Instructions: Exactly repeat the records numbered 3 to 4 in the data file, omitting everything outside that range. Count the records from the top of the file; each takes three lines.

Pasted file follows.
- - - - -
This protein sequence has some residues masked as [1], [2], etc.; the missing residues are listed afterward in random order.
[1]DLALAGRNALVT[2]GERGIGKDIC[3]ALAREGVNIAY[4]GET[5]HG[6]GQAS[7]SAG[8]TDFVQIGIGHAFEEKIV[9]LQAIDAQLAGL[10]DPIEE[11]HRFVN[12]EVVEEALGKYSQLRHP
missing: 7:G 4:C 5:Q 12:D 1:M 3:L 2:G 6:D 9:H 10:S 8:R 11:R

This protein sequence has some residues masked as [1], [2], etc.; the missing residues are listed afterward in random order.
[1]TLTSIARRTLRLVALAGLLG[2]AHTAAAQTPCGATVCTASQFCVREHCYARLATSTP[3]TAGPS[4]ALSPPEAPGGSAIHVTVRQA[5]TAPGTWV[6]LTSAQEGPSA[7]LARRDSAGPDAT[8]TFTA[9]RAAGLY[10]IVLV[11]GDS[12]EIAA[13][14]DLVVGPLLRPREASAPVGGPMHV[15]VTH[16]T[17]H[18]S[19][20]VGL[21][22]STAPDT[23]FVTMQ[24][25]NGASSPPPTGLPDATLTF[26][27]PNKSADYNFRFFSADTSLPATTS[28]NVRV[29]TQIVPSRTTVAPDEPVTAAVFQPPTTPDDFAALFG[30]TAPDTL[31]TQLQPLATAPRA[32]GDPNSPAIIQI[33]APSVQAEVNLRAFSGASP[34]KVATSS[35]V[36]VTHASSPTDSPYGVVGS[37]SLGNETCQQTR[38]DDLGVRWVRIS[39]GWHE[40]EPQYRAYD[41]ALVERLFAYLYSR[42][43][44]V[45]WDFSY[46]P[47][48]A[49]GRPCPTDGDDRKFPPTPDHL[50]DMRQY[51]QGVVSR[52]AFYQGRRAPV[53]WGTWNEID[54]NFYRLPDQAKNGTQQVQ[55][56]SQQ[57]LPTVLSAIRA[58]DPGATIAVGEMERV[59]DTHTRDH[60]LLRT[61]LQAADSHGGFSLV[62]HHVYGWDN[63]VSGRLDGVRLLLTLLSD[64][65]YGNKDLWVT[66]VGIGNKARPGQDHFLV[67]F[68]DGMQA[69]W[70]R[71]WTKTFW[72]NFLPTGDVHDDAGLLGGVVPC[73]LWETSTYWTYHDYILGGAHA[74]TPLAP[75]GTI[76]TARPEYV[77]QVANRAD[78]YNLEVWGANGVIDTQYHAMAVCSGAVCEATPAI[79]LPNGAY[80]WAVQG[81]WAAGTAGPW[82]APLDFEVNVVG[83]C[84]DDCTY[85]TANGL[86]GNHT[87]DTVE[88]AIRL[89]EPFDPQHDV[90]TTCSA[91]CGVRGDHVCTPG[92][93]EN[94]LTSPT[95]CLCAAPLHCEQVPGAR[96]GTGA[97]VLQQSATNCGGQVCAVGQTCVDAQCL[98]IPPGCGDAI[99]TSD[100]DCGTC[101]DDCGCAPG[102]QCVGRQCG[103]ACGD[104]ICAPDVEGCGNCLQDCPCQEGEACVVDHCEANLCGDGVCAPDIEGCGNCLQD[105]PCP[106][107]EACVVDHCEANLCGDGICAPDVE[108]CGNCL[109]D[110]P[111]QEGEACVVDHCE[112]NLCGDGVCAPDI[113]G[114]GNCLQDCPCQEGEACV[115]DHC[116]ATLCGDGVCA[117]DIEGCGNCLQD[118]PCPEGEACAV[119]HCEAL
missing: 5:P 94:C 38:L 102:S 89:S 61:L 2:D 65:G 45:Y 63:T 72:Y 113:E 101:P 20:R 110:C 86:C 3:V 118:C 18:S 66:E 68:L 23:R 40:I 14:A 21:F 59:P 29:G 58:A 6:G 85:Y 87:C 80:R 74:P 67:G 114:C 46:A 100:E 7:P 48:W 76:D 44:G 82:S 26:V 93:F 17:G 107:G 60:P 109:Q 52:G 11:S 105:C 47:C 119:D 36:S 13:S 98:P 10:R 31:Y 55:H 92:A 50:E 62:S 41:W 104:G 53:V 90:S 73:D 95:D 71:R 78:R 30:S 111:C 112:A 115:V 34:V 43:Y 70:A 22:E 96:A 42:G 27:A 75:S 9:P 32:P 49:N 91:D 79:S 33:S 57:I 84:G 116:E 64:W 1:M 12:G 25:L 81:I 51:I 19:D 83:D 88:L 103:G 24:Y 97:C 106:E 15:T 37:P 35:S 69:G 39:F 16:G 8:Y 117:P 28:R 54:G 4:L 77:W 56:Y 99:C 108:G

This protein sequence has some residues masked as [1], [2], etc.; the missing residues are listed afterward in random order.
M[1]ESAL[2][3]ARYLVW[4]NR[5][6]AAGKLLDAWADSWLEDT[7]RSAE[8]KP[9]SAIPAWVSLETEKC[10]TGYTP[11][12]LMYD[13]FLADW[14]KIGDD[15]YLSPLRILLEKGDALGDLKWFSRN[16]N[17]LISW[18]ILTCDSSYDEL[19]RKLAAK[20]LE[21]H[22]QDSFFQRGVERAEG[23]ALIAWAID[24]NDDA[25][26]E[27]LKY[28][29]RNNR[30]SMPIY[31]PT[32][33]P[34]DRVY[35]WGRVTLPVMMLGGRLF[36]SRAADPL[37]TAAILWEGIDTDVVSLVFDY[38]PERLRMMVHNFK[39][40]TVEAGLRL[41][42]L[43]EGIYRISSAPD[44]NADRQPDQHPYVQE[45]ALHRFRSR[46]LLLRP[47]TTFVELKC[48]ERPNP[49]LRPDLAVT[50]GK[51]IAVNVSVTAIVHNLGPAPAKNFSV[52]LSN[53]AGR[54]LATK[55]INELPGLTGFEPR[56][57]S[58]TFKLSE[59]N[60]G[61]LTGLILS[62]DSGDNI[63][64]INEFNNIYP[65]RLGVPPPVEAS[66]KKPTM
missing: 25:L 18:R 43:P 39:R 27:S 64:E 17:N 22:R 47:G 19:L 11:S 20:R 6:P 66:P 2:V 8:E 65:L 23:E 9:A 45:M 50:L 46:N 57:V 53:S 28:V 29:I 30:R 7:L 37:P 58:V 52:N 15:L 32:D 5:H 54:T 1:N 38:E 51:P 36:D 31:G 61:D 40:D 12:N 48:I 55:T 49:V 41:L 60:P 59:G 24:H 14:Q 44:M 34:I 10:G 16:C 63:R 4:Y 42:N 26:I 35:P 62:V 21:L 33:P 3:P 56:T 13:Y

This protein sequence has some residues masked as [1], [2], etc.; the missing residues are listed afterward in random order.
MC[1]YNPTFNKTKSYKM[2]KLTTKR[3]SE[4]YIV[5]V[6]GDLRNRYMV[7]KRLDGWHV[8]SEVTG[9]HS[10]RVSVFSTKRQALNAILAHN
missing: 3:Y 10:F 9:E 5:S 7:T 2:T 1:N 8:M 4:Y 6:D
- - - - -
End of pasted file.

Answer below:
This protein sequence has some residues masked as [1], [2], etc.; the missing residues are listed afterward in random order.
M[1]ESAL[2][3]ARYLVW[4]NR[5][6]AAGKLLDAWADSWLEDT[7]RSAE[8]KP[9]SAIPAWVSLETEKC[10]TGYTP[11][12]LMYD[13]FLADW[14]KIGDD[15]YLSPLRILLEKGDALGDLKWFSRN[16]N[17]LISW[18]ILTCDSSYDEL[19]RKLAAK[20]LE[21]H[22]QDSFFQRGVERAEG[23]ALIAWAID[24]NDDA[25][26]E[27]LKY[28][29]RNNR[30]SMPIY[31]PT[32][33]P[34]DRVY[35]WGRVTLPVMMLGGRLF[36]SRAADPL[37]TAAILWEGIDTDVVSLVFDY[38]PERLRMMVHNFK[39][40]TVEAGLRL[41][42]L[43]EGIYRISSAPD[44]NADRQPDQHPYVQE[45]ALHRFRSR[46]LLLRP[47]TTFVELKC[48]ERPNP[49]LRPDLAVT[50]GK[51]IAVNVSVTAIVHNLGPAPAKNFSV[52]LSN[53]AGR[54]LATK[55]INELPGLTGFEPR[56][57]S[58]TFKLSE[59]N[60]G[61]LTGLILS[62]DSGDNI[63][64]INEFNNIYP[65]RLGVPPPVEAS[66]KKPTM
missing: 25:L 18:R 43:P 39:R 27:S 64:E 17:N 22:R 47:G 19:L 11:S 20:R 6:P 66:P 2:V 8:E 65:L 23:E 9:A 45:M 50:L 46:N 57:V 53:S 28:V 29:I 30:R 7:L 37:P 58:V 52:N 15:L 32:D 5:H 54:T 1:N 38:E 51:P 36:D 31:G 61:D 40:D 12:N 48:I 55:T 49:V 41:L 60:P 59:G 24:H 14:Q 44:M 34:I 10:G 16:C 63:R 4:Y 42:N 26:I 35:P 62:V 21:L 33:P 3:P 56:T 13:Y

This protein sequence has some residues masked as [1], [2], etc.; the missing residues are listed afterward in random order.
MC[1]YNPTFNKTKSYKM[2]KLTTKR[3]SE[4]YIV[5]V[6]GDLRNRYMV[7]KRLDGWHV[8]SEVTG[9]HS[10]RVSVFSTKRQALNAILAHN
missing: 3:Y 10:F 9:E 5:S 7:T 2:T 1:N 8:M 4:Y 6:D